Since Emmerson Mnangagwa came into power in November 2017, he has been courting the international community to attract foreign investments into Zimbabwe in order to resurrect the country’s battered economy.
Free, fair and credible elections are critical to convincing investors that the political and human rights landscape in Zimbabwe has improved, and that greater political stability will hopefully lead to more economic certainty and an investor-friendly environment. The president is undoubtedly aware that international and domestic observers play a role in conveying these messages to the world: he has invited a large contingent of international observers – spanning 46 countries and 15 regional blocs – to observe the 30 July elections.
For some like the European Union, this will be the first time since 2002 that a mission will be on the ground. The international community needs to take the opportunity to hold Zimbabwe to the strictest standards set out by the Southern African Development Community (SADC) Principles and Guidelines Governing Democratic Elections in Africa and the African Union (AU) Charter on Democracy, Elections and Governance.
Holding peaceful, credible, free and fair elections is of paramount importance because it is the first step in Zimbabwe’s reintegration into the international community. The pronouncement of qualitatively free and fair elections plays an important role in signalling that trust can be restored to the country and those who lead it. Trust is important currency for the Zimbabwean government, whose controversial indigenisation policies broke the trust in the first place.
If ZANU-PF were to win, these elections would legitimate the November ‘military assisted transition’ that deposed Robert Mugabe. While SADC and the AU fell short of pronouncing the developments in November 2017 a coup, as it would have meant Zimbabwe’s immediate expulsion from these groupings and further isolating it, the US decision to extend sanctions to key Cabinet members was done on the basis that their ascension was precipitated by a ‘coup’. The EU also responded to the November developments by extending its sanctions regime to February 2019. Both the US and EU sanctions extensions are contingent upon the outcomes of the July elections.
Greater representation from international observers has meant that Zimbabwe’s election process has come under heightened scrutiny. In June a bipartisan US Observer report published by the International Republican Institute (IRI) and the National Democratic Institute (NDI) confirmed many of the irregularities with the voters’ roll and the operations of the Zimbabwean Electoral Commission (ZEC) that have been highlighted by the opposition. The Movement for Democratic Change – Alliance have been actively organising protests against the perceived bias of the ZEC. The allegations levelled against ZEC run the gamut from not independently auditing the voters’ roll to preventing urban voters from registering to vote. There have also been concerns regarding the design of the ballot which is perceived to favour the incumbent, Mnangagwa, and the chain of custody of the ballot papers, fearing fraud may occur.
For their part, international observers have adapted the way that they are conducting missions in Zimbabwe to bolster their independence, as is becoming accepted practice. The EU for instance has sent long and short-term teams to augment their 10-member core team that arrived in early June. Others like the Commonwealth peg promises of future engagement on election performance: on 9 May, Zimbabwe applied to re-join the Commonwealth and its acceptance hinges on the findings of the observer mission.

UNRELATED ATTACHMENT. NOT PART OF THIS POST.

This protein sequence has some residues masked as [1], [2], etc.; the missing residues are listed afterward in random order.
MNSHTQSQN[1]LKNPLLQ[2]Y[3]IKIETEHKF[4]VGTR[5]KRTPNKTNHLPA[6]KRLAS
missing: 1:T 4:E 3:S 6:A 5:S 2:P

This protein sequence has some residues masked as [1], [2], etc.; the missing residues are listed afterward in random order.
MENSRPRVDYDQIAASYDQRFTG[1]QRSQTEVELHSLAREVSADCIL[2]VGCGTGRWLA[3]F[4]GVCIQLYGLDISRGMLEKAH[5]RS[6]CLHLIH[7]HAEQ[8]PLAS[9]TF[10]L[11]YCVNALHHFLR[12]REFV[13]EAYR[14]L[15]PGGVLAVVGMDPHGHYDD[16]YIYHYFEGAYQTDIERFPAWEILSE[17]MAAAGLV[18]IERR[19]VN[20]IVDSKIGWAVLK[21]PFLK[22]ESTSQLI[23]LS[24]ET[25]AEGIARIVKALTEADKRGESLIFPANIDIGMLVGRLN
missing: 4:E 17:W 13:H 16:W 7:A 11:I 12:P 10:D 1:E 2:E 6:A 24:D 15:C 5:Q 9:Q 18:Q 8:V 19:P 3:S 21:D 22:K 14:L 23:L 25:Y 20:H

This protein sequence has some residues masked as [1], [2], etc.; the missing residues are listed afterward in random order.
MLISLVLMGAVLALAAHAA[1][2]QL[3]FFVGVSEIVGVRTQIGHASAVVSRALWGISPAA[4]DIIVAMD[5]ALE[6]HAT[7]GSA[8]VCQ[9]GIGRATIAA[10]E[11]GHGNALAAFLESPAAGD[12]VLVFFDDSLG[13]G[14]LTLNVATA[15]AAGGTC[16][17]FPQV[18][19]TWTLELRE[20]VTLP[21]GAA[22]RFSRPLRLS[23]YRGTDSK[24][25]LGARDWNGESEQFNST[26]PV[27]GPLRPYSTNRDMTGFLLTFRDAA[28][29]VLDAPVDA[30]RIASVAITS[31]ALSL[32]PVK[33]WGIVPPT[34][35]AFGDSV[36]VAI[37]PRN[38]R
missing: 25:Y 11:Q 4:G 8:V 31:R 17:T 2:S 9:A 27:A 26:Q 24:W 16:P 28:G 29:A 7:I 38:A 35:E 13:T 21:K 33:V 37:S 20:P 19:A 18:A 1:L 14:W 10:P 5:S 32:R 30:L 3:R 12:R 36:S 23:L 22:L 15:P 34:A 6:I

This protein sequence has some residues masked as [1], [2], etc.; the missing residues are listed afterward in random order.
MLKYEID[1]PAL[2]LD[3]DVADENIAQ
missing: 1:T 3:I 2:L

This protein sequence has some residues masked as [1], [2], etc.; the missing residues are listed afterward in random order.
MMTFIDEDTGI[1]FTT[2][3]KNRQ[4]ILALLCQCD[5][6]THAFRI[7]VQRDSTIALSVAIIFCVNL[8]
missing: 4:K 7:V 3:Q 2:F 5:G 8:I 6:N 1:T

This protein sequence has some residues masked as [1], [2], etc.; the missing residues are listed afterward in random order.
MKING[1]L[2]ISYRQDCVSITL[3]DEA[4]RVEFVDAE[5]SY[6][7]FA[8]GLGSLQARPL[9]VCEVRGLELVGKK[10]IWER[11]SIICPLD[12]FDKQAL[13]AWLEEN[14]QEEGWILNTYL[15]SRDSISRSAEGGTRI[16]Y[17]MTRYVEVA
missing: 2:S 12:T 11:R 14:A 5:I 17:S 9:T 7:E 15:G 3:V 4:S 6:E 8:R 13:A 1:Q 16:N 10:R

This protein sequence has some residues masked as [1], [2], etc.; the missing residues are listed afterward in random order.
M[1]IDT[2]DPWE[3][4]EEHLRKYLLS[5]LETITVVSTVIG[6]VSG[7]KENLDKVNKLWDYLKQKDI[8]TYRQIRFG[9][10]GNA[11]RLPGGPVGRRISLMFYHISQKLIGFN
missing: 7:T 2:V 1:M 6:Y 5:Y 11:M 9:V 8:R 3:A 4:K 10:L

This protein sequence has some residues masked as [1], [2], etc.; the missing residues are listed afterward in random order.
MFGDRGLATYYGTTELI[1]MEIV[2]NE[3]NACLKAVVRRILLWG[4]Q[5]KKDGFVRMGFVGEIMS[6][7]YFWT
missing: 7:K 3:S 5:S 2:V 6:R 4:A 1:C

All these actions indicate a wariness of dealing with Zimbabwe, which has a history of testing the goodwill and challenging the intentions of the international community. However, these initiatives are also influenced by political will in the observers’ home countries. There is a pervading sense among Zimbabwean analysts that there is an improved appetite to ‘do business with’ Zanu-PF under Mnangagwa because he appears to be more conciliatory than Mugabe was. This assertion is reinforced by Mnangagwa’s (and Zanu-PF’s) willingness to review its more controversial policies around land reform and indigenisation to make Zimbabwe a more attractive investment destination.
If these perceptions about the international community and their acceptance of Mnangagwa are true, they elevate the importance of observer mission findings. Not only do they need to reflect the irregularities that have already occurred, home governments of observer missions ought to use these findings to justify a more cautious approach to engaging with the Zimbabwean government in the aftermath of the elections to prevent the country from backsliding. While their pronouncements may not affect the overall outcome of the elections, they do have the ability to influence public perceptions and governments’ post-election strategies on engaging with Zimbabwe.
This is critical also for SADC and AU observers who have whitewashed gross irregularities in the past. Angolan Secretary of State and head of the SADC Observer Mission, Tete António, must be applauded for the strong stance he took on not rubber-stamping the elections at the SADC Electoral Observer Mission launch on 21 July.
The world is now well-attuned to the idea that elections are not a panacea for deeply-entrenched political and economic problems, the likes of which afflict Zimbabwe. By highlighting the problems on the ground on election day, and in the lead up to it, observer missions are alerting their governments and their home constituents to some of the enduring challenges that remain for the Zimbabwean government to resolve. They must continue to exert pressure to address these issues long after elections have been held.